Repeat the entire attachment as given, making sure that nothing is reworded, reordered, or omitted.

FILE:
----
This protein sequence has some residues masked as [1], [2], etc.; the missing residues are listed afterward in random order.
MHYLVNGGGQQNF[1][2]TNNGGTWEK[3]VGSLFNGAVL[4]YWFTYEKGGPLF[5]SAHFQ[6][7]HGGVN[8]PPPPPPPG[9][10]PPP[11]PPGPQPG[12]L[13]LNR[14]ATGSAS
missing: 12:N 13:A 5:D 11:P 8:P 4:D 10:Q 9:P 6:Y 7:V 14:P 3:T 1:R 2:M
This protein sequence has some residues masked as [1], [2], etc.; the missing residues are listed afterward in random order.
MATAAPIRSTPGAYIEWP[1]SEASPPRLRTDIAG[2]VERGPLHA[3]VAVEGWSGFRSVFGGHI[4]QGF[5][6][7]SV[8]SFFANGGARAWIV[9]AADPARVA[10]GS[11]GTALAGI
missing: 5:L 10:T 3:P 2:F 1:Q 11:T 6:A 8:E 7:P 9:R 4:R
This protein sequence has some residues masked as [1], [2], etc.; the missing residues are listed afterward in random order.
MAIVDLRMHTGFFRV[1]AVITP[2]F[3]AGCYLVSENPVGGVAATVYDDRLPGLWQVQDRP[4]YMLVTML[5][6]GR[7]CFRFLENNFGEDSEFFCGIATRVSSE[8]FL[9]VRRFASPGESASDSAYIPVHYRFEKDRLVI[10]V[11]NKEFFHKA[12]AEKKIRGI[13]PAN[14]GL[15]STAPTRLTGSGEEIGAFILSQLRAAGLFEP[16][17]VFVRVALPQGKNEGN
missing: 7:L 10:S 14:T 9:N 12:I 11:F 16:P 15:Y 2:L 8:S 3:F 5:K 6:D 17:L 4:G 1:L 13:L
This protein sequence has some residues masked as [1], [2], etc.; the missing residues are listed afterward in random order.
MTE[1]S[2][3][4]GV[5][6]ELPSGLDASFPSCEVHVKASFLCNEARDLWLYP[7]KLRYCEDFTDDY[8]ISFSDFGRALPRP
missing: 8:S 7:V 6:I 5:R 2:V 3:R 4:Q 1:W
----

This protein sequence has some residues masked as [1], [2], etc.; the missing residues are listed afterward in random order.
MHYLVNGGGQQNF[1][2]TNNGGTWEK[3]VGSLFNGAVL[4]YWFTYEKGGPLF[5]SAHFQ[6][7]HGGVN[8]PPPPPPPG[9][10]PPP[11]PPGPQPG[12]L[13]LNR[14]ATGSAS
missing: 12:N 13:A 5:D 11:P 8:P 4:D 10:Q 9:P 6:Y 7:V 14:P 3:T 1:R 2:M
This protein sequence has some residues masked as [1], [2], etc.; the missing residues are listed afterward in random order.
MATAAPIRSTPGAYIEWP[1]SEASPPRLRTDIAG[2]VERGPLHA[3]VAVEGWSGFRSVFGGHI[4]QGF[5][6][7]SV[8]SFFANGGARAWIV[9]AADPARVA[10]GS[11]GTALAGI
missing: 5:L 10:T 3:P 2:F 1:Q 11:T 6:A 8:E 7:P 9:R 4:R
This protein sequence has some residues masked as [1], [2], etc.; the missing residues are listed afterward in random order.
MAIVDLRMHTGFFRV[1]AVITP[2]F[3]AGCYLVSENPVGGVAATVYDDRLPGLWQVQDRP[4]YMLVTML[5][6]GR[7]CFRFLENNFGEDSEFFCGIATRVSSE[8]FL[9]VRRFASPGESASDSAYIPVHYRFEKDRLVI[10]V[11]NKEFFHKA[12]AEKKIRGI[13]PAN[14]GL[15]STAPTRLTGSGEEIGAFILSQLRAAGLFEP[16][17]VFVRVALPQGKNEGN
missing: 7:L 10:S 14:T 9:N 12:I 11:F 16:P 15:Y 2:L 8:S 3:F 5:K 6:D 17:L 4:G 1:L 13:L
This protein sequence has some residues masked as [1], [2], etc.; the missing residues are listed afterward in random order.
MTE[1]S[2][3][4]GV[5][6]ELPSGLDASFPSCEVHVKASFLCNEARDLWLYP[7]KLRYCEDFTDDY[8]ISFSDFGRALPRP
missing: 8:S 7:V 6:I 5:R 2:V 3:R 4:Q 1:W